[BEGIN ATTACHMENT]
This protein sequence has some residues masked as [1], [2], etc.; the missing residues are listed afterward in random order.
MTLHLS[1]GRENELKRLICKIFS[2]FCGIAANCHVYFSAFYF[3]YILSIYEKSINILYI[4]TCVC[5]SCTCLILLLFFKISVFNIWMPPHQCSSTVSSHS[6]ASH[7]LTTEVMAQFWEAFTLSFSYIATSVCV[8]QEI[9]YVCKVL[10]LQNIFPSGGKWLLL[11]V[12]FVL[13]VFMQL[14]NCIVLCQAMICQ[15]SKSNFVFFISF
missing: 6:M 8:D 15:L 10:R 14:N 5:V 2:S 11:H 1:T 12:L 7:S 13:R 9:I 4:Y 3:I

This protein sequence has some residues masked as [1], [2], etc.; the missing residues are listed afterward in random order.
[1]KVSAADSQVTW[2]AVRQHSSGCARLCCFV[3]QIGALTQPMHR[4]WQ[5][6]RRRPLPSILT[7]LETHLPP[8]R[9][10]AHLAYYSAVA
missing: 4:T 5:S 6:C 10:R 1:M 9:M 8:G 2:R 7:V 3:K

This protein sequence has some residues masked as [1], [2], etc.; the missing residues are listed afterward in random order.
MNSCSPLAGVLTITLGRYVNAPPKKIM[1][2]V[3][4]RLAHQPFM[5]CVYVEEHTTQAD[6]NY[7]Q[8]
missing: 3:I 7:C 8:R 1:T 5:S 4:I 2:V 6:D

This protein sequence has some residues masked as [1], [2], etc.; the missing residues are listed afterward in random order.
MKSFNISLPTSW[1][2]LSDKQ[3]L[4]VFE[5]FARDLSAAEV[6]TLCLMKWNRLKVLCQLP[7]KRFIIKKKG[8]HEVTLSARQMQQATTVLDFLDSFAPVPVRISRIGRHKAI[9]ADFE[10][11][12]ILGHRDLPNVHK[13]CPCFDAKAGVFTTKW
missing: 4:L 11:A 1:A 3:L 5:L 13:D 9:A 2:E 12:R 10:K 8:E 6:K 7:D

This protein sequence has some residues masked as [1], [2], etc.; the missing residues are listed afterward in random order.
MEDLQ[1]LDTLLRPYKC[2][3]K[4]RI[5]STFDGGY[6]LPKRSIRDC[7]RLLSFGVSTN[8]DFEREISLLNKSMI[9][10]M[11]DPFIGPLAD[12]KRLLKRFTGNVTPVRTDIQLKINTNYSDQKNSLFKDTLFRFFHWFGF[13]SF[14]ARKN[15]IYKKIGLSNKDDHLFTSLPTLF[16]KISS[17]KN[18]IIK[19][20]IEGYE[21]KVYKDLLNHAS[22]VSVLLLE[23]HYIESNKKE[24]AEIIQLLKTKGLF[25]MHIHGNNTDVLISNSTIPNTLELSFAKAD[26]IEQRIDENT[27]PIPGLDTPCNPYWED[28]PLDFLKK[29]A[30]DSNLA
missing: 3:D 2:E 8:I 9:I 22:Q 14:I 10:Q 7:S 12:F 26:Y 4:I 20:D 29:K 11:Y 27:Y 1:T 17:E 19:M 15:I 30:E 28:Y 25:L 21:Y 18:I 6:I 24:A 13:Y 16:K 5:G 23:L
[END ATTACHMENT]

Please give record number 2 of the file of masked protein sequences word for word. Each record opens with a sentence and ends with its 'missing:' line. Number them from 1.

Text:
This protein sequence has some residues masked as [1], [2], etc.; the missing residues are listed afterward in random order.
[1]KVSAADSQVTW[2]AVRQHSSGCARLCCFV[3]QIGALTQPMHR[4]WQ[5][6]RRRPLPSILT[7]LETHLPP[8]R[9][10]AHLAYYSAVA
missing: 4:T 5:S 6:C 10:R 1:M 9:M 8:G 2:R 7:V 3:K